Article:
Cross-chain bridge Nomad has announced that it is preparing to relaunch its bridge and offer partial refunds to users affected by the hack.
Nomad suffered a crippling hack in August when malicious actors discovered and exploited a loophole in Nomad’s smart contracts.
Restart and refund
The Nomad cross-chain bridge has announced that it is preparing to relaunch its bridge and refund users who lost money during the $190 million exploit that took place earlier this year. The Nomad team announced the launch of its relaunch guide after it patched the smart contract vulnerability that hackers exploited to orchestrate the August hack. In a post on Medium, the team stated:
“Since the Nomad Token Bridge hack, the team has been working hard to recover funds and make the necessary updates to safely restart the Nomad Token Bridge.”
According to Nomad, the protocol would allow users to bridge their madAssets and access a prorated share of recovered funds. The company also implemented a redesign for the token bridge, without which, according to the company, the “first people to bridge their madAssets would receive canonical tokens on a one-to-one basis until no canonical tokens were left.”
In an effort to avoid this first-come, first-served approach, Nomad has made several changes to the protocol, giving users the ability to bridge, access some of the restored money and ensure that the tokens being accessed are in the original token. , providing affected users with a mechanism to access amounts recovered in the future. Nomad added,
“Given the scope of these changes, a full audit of the smart contracts has been completed, along with an additional review of any remedial actions with our auditors.”
Verification process opened
Nomad also asked its users to review and comply with all Know Your Customer (KYC) regulations through CoinList, a centralized exchange and launchpad, to receive their refunded funds. The team stated that KYC was essential to ensure all payments were in line with compliance standards.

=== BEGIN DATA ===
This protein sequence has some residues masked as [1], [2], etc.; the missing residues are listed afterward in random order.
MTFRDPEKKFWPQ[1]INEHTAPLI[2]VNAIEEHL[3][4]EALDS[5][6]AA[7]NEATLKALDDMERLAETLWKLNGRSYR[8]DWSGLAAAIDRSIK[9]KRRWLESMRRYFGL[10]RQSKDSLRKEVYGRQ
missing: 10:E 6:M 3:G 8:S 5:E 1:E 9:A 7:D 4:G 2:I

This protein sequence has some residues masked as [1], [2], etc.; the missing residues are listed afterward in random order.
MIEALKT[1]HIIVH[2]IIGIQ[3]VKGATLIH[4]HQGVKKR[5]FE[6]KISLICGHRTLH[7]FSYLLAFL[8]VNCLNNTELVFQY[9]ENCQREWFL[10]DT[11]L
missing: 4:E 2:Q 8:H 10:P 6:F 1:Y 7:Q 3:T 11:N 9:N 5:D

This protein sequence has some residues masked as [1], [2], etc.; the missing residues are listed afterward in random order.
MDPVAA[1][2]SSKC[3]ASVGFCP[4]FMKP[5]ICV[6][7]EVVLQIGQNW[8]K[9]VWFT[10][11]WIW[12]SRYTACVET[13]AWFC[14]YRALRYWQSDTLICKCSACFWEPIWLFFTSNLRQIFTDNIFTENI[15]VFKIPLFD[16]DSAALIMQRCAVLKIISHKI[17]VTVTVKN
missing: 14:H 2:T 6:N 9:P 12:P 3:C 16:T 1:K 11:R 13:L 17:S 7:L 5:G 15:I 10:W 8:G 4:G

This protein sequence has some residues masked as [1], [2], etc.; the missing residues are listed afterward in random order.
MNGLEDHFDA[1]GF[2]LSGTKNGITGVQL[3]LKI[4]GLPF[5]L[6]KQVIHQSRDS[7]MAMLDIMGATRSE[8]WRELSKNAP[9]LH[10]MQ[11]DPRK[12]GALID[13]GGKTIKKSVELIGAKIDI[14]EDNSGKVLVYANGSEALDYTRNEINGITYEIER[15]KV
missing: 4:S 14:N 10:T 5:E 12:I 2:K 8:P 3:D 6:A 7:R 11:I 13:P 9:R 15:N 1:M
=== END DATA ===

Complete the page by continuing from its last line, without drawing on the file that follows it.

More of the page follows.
Once the verification process is complete, users receive a special NFT that grants them access to a proportional share of the funds recovered on the Ethereum blockchain. The NFTs will be non-transferable and will allow holders to receive other funds to be recovered in the future.
The Nomad Bridge Hack
Nomad’s cross-chain bridge allows users to move assets across Ethereum, Avalanche, Moonbeam, and Evmos blockchains. In August, attackers discovered a security flaw in Nomad’s smart contracts that allowed them to steal money through dubious transactions. An analysis of the hack revealed that the original hackers were joined by hundreds of copycat hackers, who exploited the same vulnerability but modified the recipient address, token amount, and target tokens.
The hack was the result of a faulty software update initiated by the Nomad developers, which allowed anyone to take money off the protocol. The hack stole $190 million from Nomad, making it one of the biggest crypto hacks of 2022. Nomad had managed to recover nearly $37 million of the stolen funds with the help of ethical hackers, while still asking hackers to return the stolen tokens.
Disclaimer: This article is for informational purposes only. It is not offered or intended to be used as legal, tax, investment, financial or other advice.